"If you're cold, you're hung over, you've had a long night, posole is that Latino cure for you in a bowl," he says.

That's right β€” don't head to the medicine cabinet, head directly to the stove and a simmering pot of posole, a traditional hominy stew from Mexico, says Lamas, the owner of the restaurant Seviche in Louisville, Ky.

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12:40pm

Wed December 31, 2014
Goats and Soda

Fallen Heroes: A Tribute To The Health Workers Who Died Of Ebola

Originally published on Wed December 31, 2014 4:51 pm

Theses 32 health workers are among the 360-plus who sacrificed their lives in the fight against Ebola. Their names are listed below. The photos are displayed at the Liberian Midwives Association in Monrovia.
NPR Composite

More than 360 African health workers died of Ebola this year. Some of them made headlines around the world, such as Dr. Umar Sheik Khan, the Sierra Leonean physician who treated more than 100 Ebola patients before contracting the disease himself.

But most of the fallen health workers didn't get that degree of attention. They were doctors, nurses, midwives, lab technicians. They didn't have the proper protective equipment. As they tried to save the lives of others, they sacrificed their own.

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3:25am

Wed December 31, 2014
Code Switch

Roxane Gay: 2014 Was The Year Of 'Enough Is Enough'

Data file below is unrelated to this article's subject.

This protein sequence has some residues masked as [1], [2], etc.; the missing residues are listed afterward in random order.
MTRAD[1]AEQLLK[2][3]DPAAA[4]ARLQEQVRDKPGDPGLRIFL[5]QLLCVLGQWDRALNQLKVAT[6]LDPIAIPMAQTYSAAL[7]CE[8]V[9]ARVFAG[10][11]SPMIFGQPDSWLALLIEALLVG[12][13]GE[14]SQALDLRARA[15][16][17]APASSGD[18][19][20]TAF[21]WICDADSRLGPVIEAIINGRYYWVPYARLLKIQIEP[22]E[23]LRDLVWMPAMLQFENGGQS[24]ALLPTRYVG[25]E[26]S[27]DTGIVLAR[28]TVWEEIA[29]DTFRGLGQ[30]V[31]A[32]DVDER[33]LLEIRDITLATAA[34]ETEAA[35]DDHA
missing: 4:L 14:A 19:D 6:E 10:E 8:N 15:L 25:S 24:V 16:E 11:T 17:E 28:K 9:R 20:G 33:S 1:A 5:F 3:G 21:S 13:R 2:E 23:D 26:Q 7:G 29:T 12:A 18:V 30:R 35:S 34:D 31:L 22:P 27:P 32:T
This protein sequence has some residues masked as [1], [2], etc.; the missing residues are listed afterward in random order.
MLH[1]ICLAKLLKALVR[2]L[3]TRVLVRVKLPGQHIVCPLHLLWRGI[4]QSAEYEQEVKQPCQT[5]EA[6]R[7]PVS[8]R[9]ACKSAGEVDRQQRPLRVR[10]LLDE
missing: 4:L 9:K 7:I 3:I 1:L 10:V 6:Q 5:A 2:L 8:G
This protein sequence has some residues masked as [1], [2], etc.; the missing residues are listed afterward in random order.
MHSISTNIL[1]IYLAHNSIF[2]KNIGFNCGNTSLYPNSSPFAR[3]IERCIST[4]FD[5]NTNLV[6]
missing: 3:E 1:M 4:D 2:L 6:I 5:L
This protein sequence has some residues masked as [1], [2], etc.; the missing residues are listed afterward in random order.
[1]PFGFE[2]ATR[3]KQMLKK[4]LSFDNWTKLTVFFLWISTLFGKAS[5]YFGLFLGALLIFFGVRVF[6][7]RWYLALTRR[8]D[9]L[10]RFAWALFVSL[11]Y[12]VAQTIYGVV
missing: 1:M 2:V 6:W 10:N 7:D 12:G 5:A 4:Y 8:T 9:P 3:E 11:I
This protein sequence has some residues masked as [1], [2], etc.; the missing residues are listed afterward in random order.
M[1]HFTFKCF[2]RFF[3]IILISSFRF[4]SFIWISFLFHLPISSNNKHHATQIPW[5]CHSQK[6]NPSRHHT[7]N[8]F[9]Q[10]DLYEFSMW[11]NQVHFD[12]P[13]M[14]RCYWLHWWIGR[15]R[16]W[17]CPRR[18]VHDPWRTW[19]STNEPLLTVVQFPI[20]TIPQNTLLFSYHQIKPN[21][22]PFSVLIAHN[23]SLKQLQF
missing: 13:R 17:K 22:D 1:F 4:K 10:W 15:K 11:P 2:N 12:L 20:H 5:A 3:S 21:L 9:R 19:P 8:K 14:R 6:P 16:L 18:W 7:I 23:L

Originally published on Wed December 31, 2014 12:32 pm

Roxane Gay is an author who examines race, culture and gender.
Jay Grabiec Roxanegay.com

In an interview this week with NPR, President Obama asserted that the country is less racially divided than when he took office:

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3:56am

Tue December 30, 2014
Goats and Soda

A 'Lost Boy' Helps The Girls Of South Sudan Find An Education

Originally published on Tue December 30, 2014 12:17 pm

Daniel Majook Gai from South Sudan goes in and out of his war-torn country to help children there go to school.
Courtesy of Project Education South Sudan

As a boy, Daniel Majook Gai fled the civil war in Sudan, running miles by himself to safety and leaving his family behind. He was one of the so-called Lost Boys β€” a name given to children separated from their families during that conflict.

After years in refugee camps in Kenya and Ethiopia, Gai landed in the United States, reunited with his family and got an education. In 2011, he returned home to the newly independent country of South Sudan.

But war came back in 2013 and split the new nation.

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5:25pm

Sun December 28, 2014
Author Interviews

From Her Dad To Her 'Jamish' Roots, A Poet Pieces Her Story Together

Originally published on Mon December 29, 2014 9:32 am